Also in this Issue:

Stars Above the Ruins

Working for the Weekend: A Stylish Transition in 36 Hours

Once Upon a Time in a Millbrook Cottage, $345,000

House Crush of the Week: A Marvel of Minimalism in Columbia County, $835,000

Sprawling Staatsburg Estate, $529,000

Historic Victorian Alert: Kingston’s Hutton House, $339,000

The Big Deal with Tiny Houses

Hudson Valley Portrait: Dina Falconi, Herbalist

Wined and Dined: Former NYC Restaurateur’s New Paltz Complex Still has Heart

In Season

Hudson Valley Portrait: Tim Reinke, Saloonkeeper

A Weekend in the Catskills

In Season

Upstater Magazine   |  By   |  Illustrationgs by Jason Cring

It is the peculiarity of the apple that it never wearies the taste,” proclaimed social reformer Henry Ward Beecher in 1864, when every well-run home’s cool storage was stocked with bushel upon bushel. In Henry’s day, thousands of distinctive apple cultivars grew in the US.

Hudson Valley growers are rediscovering heirloom varieties that can handle low-spray techniques that supermarket apples, bred mainly for shelf life, can’t handle. So which rediscoveries should you be on the lookout for on an apple mission, whether you’re doing the picking or just the choosing?

“Each individual type of apple has a season,” says Elizabeth Ryan, proprietor of Stone Ridge Orchards in Stone Ridge and Breezy Hill Orchards in Staatsburg. “Ask the grower, ‘What’s good this week?’ The later apples that hang longer tend to be a little more complex, robust, and hardy.” Ryan is a fan of the Esopus Spitzenburgh, an Ulster County-bred heirloom said to have been Thomas Jefferson’s go-to snack.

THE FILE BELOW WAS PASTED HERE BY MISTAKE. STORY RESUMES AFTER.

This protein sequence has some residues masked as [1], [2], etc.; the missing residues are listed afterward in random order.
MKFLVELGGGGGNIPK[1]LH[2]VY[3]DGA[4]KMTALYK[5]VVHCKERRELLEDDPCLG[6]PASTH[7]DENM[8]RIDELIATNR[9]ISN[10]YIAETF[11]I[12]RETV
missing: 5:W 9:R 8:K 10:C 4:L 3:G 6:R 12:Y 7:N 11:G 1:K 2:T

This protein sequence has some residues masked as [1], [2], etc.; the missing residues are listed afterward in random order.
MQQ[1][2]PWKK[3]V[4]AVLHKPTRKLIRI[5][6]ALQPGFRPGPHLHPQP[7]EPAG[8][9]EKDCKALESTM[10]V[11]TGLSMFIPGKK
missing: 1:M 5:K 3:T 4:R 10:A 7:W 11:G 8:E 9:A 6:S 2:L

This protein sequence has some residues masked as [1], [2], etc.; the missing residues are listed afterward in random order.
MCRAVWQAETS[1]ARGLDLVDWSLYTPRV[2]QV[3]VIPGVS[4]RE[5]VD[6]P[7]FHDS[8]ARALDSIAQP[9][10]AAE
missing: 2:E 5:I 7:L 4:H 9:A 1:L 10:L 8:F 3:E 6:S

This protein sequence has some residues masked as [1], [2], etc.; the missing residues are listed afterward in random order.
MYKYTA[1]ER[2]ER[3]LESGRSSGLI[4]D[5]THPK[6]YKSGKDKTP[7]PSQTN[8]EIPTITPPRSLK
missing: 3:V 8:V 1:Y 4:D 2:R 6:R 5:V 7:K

Grower Eddie Clevenger of Fishkill Farms in Hopewell Junction loves his Spartans, though several varieties have a place in his heart. “A Spartan is somewhere in between a Mac and a Red Delicious. It’s a good eating and baking apple. Galas and Fujis are also really good—sweet and crisp.”

Clevenger likes Macouns for baking. The Macoun also gets a thumbs-up from Mr. Apple himself, Phillip Apple (nee Russak) of High Falls, one of the area’s low-spray pioneers. Apple points out that even mass-produced apples are, like dissolute rich kids, descended from better stock. “Modern varieties have been ‘improved’ over original types,” he says. “For example, my Macs are an old strain; not so easy to grow, but with superior flavor. The original strain of Red Delicious had great flavor—no resemblance to the cardboard ones of today.”

Apple traits that have been considered unglamorous, such as russet—a roughened, brownish tinge to the skin—may conceal a flavor you don’t want to miss. “We have a type of Golden Delicious that some years is almost my favorite for a sweet one, but it’s usually covered with russet so it fell out of favor,” says Apple. “My daughter likes a heritage variety called Golden Russet. It is very crisp and juicy,” says Steven Clark of Prospect Hill Orchards in Milton.

Not every great apple is necessarily an ancient strain. Growers are excited about the Snapdragon, developed by Cornell University’s breeding program and expected to be widely available for the first time this season, and the Jonagold, another New York original. Snapdragons are descended in part from the Honeycrisp, and peak around mid-September. “When you crunch it there is a wonderful flavor sensory response that then explodes into a rainbow of flavors on your palate,” says Clark.

Then there are tangy Cortlands and Winesaps… the only way to find your personal favorite may be to do your own research. And there’s no time like the present. “We’ve had a great year,” says Ryan. “Driving around, you’ll see even the old wild trees are bearing.”